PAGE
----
Comment 77105

By Parallax (anonymous) | Posted May 18, 2012 at 06:20:09

I was looking at a 2008 report on operational improvements to James and John (PW08141, if you're curious) and it contains a map of proposed two-way conversions under 2001's Downtown Transportation Master Plan. King is earmarked; Main and Cannon are not.

The conversion of James and John North, the first of the downtown two-way conversions, was completed in October 2002. The southern conversions of those streets was completed in November 2005.

The report notes: "Under the requirements for an Environmental Assessment, projects not completed within a five-year time frame must be revisited." I imagine that this is part of the reason why the conversion of York/Wilson was delayed.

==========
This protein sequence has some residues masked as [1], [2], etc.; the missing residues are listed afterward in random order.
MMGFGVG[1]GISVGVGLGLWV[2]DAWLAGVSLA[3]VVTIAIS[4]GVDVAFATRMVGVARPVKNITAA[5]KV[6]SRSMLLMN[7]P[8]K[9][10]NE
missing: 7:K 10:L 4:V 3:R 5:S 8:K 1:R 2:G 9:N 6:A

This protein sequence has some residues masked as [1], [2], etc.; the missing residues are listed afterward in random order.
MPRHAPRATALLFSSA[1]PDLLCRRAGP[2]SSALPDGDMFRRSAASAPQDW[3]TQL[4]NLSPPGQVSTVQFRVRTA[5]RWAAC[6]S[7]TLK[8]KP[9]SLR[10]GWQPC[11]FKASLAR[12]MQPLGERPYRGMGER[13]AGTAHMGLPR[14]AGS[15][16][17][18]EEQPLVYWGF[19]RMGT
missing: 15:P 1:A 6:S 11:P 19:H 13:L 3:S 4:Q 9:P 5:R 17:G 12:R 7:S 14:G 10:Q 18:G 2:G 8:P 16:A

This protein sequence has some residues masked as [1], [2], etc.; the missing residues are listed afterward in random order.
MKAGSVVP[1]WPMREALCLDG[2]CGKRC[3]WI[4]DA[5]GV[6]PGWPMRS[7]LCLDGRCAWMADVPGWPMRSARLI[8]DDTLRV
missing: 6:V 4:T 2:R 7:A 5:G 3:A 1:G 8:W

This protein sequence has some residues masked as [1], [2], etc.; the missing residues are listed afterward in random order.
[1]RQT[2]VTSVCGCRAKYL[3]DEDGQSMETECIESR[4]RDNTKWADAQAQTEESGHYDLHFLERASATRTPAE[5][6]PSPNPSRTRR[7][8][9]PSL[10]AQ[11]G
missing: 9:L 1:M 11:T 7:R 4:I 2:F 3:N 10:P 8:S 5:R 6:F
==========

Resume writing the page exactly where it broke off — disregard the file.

While we're talking delays, since this is a perennial itch of critics, PW08141 notes: "The magnitude of the extra delay in rush hour for the major directions is in the range of one minute and twenty seconds to three minutes and fifty seconds. On a percentage basis, the additional delay is an increase from 32% to 90%. These delays are longer thab predicted by the original DMTP report, for which there may be two reasons. First, there was an expectation that the slower speed and added congestion of the two-way conversion would cause a diversion of traffic away from the downtown streets, but the data above (sic) shows that diversion has not occurred. Second, while the consultant used a sophisticated, micro-level model, it is still not possible to capture all of the effects, such as illegal parking, or vehicle breakdowns, which cause congestion. When a street system such as James/John is operating close to, or over, its maximum ability to carry traffic, it becomes very sensitive to minor effects such as this. It can be seen that the'new' directions of travel created (northbound James, southbound John) are typically between 30 seconds and one minute slower to travel than the parallel streetwith the original movement in the same direction."

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